Khrushchev could not directly oppose Stalin’s orders. So perhaps even then, or a little later, he hatched the idea that a decent compensation for this extra effort (and even, maybe for Starvation [translator’s note: Gologomor, for the real history surrounding it, I’d recommend reading the article The Real Truth About USSR: Golodomor and Collectivization in Ukraine]), could become a significant territorial gain of Ukraine within the USSR: of course, at the expense of the beneficiary of the “Ukrainian brotherly” assistance – the Russian Federation, which was to boot the most rich territory-wise. Even a cursory glance at the map of the Soviet Union was enough to see the most likely scenario for this: geographically isolated from the rest of the territory of the RSFSR, but located in the vicinity of the Ukrainian SSR and adjacent to it, is the Crimean peninsula. And being by nature a voluntarist, he vowed that he will get Crimea, whatever it takes.

But Khrushchev began the direct implementation of his idea later, in the first half of the 50s, or more precisely – starting from 1952, when the signs of limitations in functional capacity of Stalin became more and more obvious for the party leadership. (Stalin announced that he was going to retire at the October Central Committee plenum of 1952, which was held after the completion of the XIX Congress of the CPSU. But already starting from February 1951, three Politburo members (G.M. Malenkov, L.P. Beria, N.A. Bulganin) were given the right to sign various documents on behalf of Stalin, as, according to Molotov, due to the decrease in performance he did not sign many government documents for a prolonged period of time.) The real opportunity opened up only in connection with the death of Stalin. But it is possible that another significant cause for activation of Khrushchev on this subject at that time was also the activity of a supporter of Stalin’s policy in regard to the Crimea, which brought to the fore the ideas that went counter to Khrushchev’s.

According to unconfirmed records, in October 1952, the first secretary of the Crimean regional party (in 1949-1954) P.I. Titov, while being a delegate of the XIX Party Congress, addressed personally to Stalin with a written offer to rename the Crimean region into Tauridia. In his opinion, it would be entirely consistent with the history of the region, starting from the XVIII century. In particular, as one of the arguments, Titov appealed to the forgotten Soviet Republic of Tauridia. He believed that for the Crimean region of the RSFSR “it’s high time to restore its Russian, Rus name”.

Titov’s proposal was not priorly discussed in the Crimean Regional Party Committee and was not approved by them. But we know that the second person in the region – D.S. Polanski (in 1952-1954 the chairman of the executive committee of the Crimean Regional Council) – objected to this initiative. On the other hand he supported the transfer of Crimea to the Ukrainian SSR. Twenty years later, the nomenclature Party member G.V. Myasnikov, while at that time the second secretary of the Moscow city committee of the Komsomol remembered Polyansky thus: “I remember how he went up the hill. He met Khrushchev and Titov in the Crimea. An idea of ​​the transfer of Crimea to Ukraine was brought up. Titov rejected the idea right away, while Polyansky said it was “brilliant”. The next day they gathered the plenum of the Crimean Regional Committee, Titov was driven out, while Poljansky became the first secretary of the regional committee.”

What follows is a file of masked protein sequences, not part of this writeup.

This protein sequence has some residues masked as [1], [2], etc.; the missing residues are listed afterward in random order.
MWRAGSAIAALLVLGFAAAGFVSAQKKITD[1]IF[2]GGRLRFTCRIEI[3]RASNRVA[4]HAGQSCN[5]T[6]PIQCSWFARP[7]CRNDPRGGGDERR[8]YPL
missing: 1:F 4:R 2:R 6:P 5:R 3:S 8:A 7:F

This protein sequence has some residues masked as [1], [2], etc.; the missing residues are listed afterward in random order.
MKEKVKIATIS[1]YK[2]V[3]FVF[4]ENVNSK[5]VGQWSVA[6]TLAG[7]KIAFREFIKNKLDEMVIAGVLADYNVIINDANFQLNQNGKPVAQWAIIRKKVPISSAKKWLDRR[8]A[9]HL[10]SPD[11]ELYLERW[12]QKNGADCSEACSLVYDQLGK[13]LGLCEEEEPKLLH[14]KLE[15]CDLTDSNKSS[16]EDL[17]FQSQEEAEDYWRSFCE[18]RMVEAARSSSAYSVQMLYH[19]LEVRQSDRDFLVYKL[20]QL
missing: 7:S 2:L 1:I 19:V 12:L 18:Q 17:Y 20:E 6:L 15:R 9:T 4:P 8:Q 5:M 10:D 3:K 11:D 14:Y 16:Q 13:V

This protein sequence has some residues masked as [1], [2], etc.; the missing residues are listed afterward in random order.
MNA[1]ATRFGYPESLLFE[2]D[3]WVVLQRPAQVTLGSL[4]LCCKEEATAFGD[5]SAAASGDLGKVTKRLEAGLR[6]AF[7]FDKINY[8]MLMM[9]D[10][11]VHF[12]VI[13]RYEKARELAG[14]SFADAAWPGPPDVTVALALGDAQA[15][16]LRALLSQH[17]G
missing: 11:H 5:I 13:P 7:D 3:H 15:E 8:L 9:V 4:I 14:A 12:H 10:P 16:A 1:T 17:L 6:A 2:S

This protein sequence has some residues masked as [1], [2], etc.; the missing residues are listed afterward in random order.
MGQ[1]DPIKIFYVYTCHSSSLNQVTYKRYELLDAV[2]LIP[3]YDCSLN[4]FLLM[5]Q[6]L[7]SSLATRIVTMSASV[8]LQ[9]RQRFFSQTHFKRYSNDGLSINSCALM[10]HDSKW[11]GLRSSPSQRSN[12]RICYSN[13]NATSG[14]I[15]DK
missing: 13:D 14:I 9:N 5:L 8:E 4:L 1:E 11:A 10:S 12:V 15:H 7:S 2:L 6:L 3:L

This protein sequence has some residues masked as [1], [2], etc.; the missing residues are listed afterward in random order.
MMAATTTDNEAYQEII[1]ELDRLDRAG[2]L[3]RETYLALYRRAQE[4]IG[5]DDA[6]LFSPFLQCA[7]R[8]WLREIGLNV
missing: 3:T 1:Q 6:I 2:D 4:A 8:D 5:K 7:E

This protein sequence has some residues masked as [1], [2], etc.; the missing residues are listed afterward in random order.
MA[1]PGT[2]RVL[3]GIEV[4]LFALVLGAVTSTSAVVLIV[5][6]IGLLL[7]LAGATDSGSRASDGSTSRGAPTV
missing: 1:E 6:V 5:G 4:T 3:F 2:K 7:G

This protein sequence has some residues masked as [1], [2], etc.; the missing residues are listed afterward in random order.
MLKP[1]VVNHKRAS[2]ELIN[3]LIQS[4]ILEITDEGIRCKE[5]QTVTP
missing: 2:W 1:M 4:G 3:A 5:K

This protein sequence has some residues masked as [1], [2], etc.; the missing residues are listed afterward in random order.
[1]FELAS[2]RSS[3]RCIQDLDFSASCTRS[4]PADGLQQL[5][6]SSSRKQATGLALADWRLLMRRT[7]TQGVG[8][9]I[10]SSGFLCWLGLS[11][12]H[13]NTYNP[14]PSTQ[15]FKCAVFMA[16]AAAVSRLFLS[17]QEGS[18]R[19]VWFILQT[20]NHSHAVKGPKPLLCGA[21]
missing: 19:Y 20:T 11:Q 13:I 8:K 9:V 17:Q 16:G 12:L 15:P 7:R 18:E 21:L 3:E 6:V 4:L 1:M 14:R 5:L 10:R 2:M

But it is more likely that this “cleansing out” of Titov took place more gradually, after the first secretary of the Central Committee of the Communist Party of USSR, N.S. Khrushchev visited the Crimea in October 1953. Khrushchev’s son-in-law, Adjoubei Alex, who accompanied him on his trip around the country, recalled that when Khrushchev came to the Crimea at that time, he was shocked by how disastrous was the situation in the region and how great was the discontent by this among the local residents. At the same time, however, Khrushchev remained true to himself, and when he saw at the local airport some aircraft, he immediately ordered to fly it over to Kiev. And then, a few hours later, he already talked, over a supper, with the local party leaders about the transfer of Crimea and resettlement of Ukrainians into Crimea. Most likely, it was at this moment that an open dispute ensued between him and Titov. According to Titov’s deputy, L.G. Mezentsev, the head of the Crimea was called in to Moscow in mid-January of 1954 to inform him of preparation of a decision on the transfer of the region. He protested, for which on the 16th of January he was replaced with a Ukrainian Dmitry Polyansky. Thus, based on the totality of the memories of witnesses, it can be argued that P.I. Titov strongly objected to Khrushchev regarding the transfer of Crimea to Ukraine, and he had constant clashes with the Secretary of the Central Committee on this issue, which resulted in this imperious and prudent owner of the Crimean region being finally deposed to the rank of Deputy Minister of Agriculture of the RSFSR. In general, according to the researchers, Khrushchev initiated a rather limited number of people into his intentions with respect to Crimea. Among them – the first secretary (since June 1953) of the Communist Party of Ukraine A.I. Kirichenko, who, at the time, was also a candidate member of the Praesidium of the Central Committee of CPSU and was in good standing with Khrushchev.